Beckwith, a world-renowned expert on Tibet, Nepal and other political entities in central Asia, will use his Guggenheim award to write a comprehensive history of central Eurasia.
Folklorist Brown plans to revisit and recast the beloved English and Scottish ballads written by 19th-century polymath Francis James Child.
Since 1925, the Guggenheim Foundation has granted about $228 million in fellowships to more than 15,000 Americans and U.S. resident aliens. Recent Guggenheim fellows among IU's total of 113 are biologist Rudolf Raff, poet Kevin Young and composer Claude Baker. IU has had at least one fellow each year since 1998.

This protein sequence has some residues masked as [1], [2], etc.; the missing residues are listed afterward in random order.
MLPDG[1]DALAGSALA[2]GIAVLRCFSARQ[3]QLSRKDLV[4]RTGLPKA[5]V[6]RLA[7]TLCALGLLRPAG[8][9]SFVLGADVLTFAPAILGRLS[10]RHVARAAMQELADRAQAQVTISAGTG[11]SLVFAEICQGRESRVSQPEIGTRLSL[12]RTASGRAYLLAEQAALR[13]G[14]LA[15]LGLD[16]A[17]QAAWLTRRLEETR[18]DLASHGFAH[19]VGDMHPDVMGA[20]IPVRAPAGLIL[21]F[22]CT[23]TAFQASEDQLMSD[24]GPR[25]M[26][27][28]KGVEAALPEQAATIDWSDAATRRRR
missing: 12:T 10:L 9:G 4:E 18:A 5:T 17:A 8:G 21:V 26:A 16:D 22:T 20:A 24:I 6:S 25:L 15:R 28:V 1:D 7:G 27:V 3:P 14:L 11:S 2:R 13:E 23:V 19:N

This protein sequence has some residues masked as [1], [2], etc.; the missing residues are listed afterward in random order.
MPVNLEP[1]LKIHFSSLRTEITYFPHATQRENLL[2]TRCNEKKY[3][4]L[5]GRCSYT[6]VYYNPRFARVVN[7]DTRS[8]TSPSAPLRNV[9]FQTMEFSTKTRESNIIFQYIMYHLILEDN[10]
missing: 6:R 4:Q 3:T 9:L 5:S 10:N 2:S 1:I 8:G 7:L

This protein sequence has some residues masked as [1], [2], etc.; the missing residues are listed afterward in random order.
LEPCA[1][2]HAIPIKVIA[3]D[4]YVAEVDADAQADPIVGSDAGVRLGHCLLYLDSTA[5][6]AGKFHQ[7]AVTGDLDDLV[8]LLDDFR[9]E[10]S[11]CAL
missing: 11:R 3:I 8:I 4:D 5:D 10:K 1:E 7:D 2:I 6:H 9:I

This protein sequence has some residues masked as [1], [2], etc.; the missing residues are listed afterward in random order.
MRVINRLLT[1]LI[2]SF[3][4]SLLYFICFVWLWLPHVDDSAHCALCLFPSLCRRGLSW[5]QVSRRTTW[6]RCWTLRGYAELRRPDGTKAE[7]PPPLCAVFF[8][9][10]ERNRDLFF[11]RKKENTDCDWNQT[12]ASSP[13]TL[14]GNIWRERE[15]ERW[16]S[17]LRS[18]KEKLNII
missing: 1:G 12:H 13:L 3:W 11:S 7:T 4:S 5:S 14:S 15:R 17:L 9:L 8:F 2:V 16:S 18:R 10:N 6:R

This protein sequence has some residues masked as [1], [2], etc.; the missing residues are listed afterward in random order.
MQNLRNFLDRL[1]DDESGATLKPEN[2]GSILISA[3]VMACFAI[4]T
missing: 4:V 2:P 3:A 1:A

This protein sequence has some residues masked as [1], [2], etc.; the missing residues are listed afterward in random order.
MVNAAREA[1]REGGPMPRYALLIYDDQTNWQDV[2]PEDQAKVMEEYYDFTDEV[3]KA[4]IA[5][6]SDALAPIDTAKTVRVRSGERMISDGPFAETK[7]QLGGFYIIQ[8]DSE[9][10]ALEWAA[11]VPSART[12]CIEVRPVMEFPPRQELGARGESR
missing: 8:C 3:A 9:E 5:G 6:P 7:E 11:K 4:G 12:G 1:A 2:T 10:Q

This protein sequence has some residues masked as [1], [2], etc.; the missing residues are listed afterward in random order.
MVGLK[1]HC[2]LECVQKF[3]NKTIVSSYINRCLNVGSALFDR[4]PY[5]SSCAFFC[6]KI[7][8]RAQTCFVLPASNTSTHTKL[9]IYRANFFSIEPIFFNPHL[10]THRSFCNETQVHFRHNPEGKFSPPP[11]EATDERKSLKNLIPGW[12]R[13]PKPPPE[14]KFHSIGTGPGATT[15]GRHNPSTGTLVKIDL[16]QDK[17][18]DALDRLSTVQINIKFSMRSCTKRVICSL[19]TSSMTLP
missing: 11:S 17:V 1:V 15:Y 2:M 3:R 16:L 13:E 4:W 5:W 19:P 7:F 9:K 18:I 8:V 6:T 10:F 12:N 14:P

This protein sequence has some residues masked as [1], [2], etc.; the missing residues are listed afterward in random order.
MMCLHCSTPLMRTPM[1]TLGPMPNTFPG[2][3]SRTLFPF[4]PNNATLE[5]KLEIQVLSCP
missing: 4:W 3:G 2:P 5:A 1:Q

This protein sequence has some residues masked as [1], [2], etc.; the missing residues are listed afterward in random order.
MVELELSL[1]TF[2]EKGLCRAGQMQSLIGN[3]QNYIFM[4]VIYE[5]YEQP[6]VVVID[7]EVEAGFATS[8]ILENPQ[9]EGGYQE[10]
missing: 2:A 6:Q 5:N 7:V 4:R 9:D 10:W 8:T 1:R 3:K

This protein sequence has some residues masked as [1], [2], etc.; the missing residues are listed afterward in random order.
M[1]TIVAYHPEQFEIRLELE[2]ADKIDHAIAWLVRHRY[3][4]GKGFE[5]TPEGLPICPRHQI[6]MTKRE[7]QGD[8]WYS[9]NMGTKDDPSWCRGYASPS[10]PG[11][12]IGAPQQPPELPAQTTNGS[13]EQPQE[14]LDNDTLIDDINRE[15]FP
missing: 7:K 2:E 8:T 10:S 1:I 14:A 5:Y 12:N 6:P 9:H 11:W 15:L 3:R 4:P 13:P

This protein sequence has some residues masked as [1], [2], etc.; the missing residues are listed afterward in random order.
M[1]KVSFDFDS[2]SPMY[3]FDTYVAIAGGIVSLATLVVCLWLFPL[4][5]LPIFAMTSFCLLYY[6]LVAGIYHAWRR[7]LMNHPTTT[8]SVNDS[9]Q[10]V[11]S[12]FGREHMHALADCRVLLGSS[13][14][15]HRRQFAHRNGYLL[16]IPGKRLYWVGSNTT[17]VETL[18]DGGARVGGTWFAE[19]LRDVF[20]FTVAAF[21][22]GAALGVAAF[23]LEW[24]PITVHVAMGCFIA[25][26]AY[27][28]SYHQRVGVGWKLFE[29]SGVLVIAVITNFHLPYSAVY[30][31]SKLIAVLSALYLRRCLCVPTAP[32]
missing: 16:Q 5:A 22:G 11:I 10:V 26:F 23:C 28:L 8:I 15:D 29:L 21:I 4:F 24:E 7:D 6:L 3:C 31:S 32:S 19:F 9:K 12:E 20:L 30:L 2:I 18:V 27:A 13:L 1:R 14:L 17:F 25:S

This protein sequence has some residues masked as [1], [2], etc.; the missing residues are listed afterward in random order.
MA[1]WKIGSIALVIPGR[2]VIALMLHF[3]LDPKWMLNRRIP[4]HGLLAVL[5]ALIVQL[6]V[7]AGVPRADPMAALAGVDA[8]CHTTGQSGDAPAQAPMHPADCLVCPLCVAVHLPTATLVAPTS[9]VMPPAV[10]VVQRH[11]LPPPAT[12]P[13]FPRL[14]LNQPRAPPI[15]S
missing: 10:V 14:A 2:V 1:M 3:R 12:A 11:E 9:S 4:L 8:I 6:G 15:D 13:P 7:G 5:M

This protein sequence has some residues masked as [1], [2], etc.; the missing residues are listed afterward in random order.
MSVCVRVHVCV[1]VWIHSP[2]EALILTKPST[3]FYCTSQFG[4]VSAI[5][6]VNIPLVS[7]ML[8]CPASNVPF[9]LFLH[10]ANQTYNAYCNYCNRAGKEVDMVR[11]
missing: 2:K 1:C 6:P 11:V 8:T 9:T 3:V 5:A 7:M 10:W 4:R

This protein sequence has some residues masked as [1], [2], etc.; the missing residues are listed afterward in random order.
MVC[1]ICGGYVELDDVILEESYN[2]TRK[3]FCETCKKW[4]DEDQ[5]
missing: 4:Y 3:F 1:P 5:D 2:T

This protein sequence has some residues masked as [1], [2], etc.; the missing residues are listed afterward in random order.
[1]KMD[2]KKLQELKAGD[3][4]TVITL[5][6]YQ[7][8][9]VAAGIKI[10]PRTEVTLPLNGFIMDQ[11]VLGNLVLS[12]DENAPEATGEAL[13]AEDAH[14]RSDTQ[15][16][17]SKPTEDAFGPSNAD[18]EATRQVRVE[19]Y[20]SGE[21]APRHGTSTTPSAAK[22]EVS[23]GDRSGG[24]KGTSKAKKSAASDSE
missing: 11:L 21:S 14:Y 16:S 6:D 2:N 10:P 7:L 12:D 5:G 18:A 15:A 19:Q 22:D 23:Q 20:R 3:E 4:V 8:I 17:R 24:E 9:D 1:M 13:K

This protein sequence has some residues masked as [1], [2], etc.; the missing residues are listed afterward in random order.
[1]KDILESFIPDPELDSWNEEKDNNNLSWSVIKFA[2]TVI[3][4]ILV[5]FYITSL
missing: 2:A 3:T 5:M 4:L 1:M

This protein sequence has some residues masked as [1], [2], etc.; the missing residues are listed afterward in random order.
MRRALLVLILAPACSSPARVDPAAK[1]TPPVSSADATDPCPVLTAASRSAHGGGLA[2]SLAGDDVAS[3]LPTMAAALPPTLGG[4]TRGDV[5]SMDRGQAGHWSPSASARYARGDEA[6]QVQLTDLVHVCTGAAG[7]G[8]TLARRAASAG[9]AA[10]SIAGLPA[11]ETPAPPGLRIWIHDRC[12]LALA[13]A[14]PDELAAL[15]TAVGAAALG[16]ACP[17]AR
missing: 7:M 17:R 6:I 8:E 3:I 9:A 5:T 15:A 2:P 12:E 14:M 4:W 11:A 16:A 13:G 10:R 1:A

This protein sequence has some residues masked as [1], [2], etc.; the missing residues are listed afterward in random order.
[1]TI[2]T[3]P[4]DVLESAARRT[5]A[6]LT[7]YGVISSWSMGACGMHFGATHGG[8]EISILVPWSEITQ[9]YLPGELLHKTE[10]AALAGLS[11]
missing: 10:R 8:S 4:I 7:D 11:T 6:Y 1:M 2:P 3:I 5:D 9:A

Rieseberg also has been named to receive the first-ever Stebbins Medal by the Vienna, Austria-based International Association for Plant Taxonomy. The medal, which will be awarded at the May meeting of the International Organization of Plant Biosystematists in Valencia, Spain, recognizes the previous year's "outstanding article or book about plant systematics and evolution," according to IAPT secretary-treasurer Tod Stuessy. A committee of five professional plant evolutionary biologists awarded the honor to Rieseberg and coauthors of "Major ecological transitions in wild sunflowers facilitated by hybridization," published last year in the journal Science.